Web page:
Safed is an ancient city in the Northern District of Israel. It is also called “Tsfat,” “Tzfas,” “Safad,” “Zfat” or “Zefat”.
Sefad’s “Old City” is split into two sections: the Old Jewish Quarter and the Artist Quarter (or Artist’s Colony).
The Zefat Artists’ Colony is located just south of the Old Jewish Quarter of Zefat. Safed already began attracting artists in the 1920’s, who were inspired by its unique atmosphere, picturesque alleys and the striking natural landscapes nearby. The Safad Artists’ Colony was established shortly after the War of Independence and has since flourished. Newly arrived immigrants — most of them coming from Eastern Europe and North Africa — moved into abandoned homes.
Aside from the new immigrants, Israeli artists also came to Safed to open galleries and art studios. Among the earliest pioneers include Yitzhak Frenel and Moshe Castels, who had lived and worked in Safed since the early 1940s. By the 1950s, many of the country’s best-known and renowned artists had also come to Safed to open their own galleries. These artists include Yitzhak Amitai, David Gilboa, Shimshon Hotzman, Mordechai Levanon, Aryeh Mezner, Ziona Tagger, and Raviv. Several of these artists were quite impoverished, nevertheless, they shared their resources and collaborated with each other to establish the Artists Quarter Association.
Today, a new wave of artists in Safed have opened newer galleries, some of which are located in the nearby Old Jewish Quarter, where tourists generally go to visit the ancient synagogues and other historical sites.
We recommend beginning with the Zefat Artists’ General Exhibition located at an old abandoned mosque in the heart of the Artists Quarter. From there, set out to explore the studios and galleries in the alleyways between Tet Vav and Tet Zayin Streets.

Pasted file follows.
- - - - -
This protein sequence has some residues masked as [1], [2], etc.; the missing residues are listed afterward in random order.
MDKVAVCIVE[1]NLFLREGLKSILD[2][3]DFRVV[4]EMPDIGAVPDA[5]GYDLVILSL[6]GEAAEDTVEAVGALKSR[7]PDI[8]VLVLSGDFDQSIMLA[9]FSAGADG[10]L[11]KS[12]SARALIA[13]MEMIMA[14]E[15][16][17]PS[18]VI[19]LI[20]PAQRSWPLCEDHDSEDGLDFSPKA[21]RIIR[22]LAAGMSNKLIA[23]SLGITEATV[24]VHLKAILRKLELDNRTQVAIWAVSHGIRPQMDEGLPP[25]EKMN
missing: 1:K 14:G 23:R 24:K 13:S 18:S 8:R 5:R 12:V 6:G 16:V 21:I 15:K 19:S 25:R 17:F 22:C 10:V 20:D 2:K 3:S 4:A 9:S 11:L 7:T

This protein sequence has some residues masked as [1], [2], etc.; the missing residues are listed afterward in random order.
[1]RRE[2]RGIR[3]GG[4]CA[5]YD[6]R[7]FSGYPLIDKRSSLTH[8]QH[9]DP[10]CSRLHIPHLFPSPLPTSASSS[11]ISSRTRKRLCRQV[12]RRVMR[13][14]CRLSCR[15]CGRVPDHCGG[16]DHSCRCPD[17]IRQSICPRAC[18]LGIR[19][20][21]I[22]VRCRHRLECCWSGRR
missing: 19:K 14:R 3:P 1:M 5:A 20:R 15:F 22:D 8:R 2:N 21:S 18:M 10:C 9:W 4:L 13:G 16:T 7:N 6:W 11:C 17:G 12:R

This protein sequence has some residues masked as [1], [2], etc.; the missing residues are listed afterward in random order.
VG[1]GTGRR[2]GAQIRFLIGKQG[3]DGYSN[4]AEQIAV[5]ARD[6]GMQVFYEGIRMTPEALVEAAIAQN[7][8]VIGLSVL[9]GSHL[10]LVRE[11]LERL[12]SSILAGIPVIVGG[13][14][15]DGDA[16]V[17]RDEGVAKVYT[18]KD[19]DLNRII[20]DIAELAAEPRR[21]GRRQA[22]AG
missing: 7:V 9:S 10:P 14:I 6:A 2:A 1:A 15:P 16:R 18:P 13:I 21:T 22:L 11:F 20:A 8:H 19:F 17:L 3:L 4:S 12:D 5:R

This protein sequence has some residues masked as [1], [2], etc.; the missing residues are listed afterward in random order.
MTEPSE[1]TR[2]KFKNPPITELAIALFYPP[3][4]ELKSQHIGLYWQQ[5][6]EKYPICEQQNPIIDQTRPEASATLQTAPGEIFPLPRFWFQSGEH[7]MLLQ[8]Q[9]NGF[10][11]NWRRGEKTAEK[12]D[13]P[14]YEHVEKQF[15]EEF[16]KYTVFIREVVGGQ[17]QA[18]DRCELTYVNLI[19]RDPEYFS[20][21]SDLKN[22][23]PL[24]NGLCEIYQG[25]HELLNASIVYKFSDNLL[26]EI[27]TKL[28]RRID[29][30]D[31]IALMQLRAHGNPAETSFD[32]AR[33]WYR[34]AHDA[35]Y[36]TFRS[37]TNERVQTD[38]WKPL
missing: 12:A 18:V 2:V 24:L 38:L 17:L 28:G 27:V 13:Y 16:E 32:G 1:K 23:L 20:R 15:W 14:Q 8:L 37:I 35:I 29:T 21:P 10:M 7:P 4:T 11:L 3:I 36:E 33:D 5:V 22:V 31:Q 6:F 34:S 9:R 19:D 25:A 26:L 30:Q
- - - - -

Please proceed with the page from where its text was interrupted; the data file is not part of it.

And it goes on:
Some of the artists in Safed have been strongly influenced by Kabbalah, but most others focus in the works on local landscapes or subjects not specifically connected to Zefat.
Among the Safad artists whose work has been strongly influenced by Kabbalistic themes are Avraham Lowenthal (Kabbalah Art Gallery) on Tet Vav St; Sheva Chaya, the glassblower, on Arlozorov Street, just below the general exhibition; and David Friedman in the Jewish Quarter on Shimon Bar Yochai St. All three are generally happy to discuss the influence of Kabbalah on their work.
Aside from the well-known galleries (including Soul and Art Gallery and Judith Gallery), there are also several restaurants, cafes, inns and other accommodations. The winding centuries-old alleyways already add a quaint charm to this artists’ colony. Unique, spiritual, eclectic, colorful, peaceful but in terms energetic — these are the things that best describe the Zefat Artists’ Colony.
Open hours are a bit irregular, but the artists are generally welcoming to visitors and happy to discuss their work.
Again, there are various ways of spelling Zefat – Safed – Safad – Zfat and these spellings are used interchangeably.
We recommend that you allow time to browse and enjoy the unique atmosphere of both the Zefat Artists’ Colony and of the Zefat Old Jewish Quarter. For an overview of Zefat/Safed, check out An Introduction to Zefat.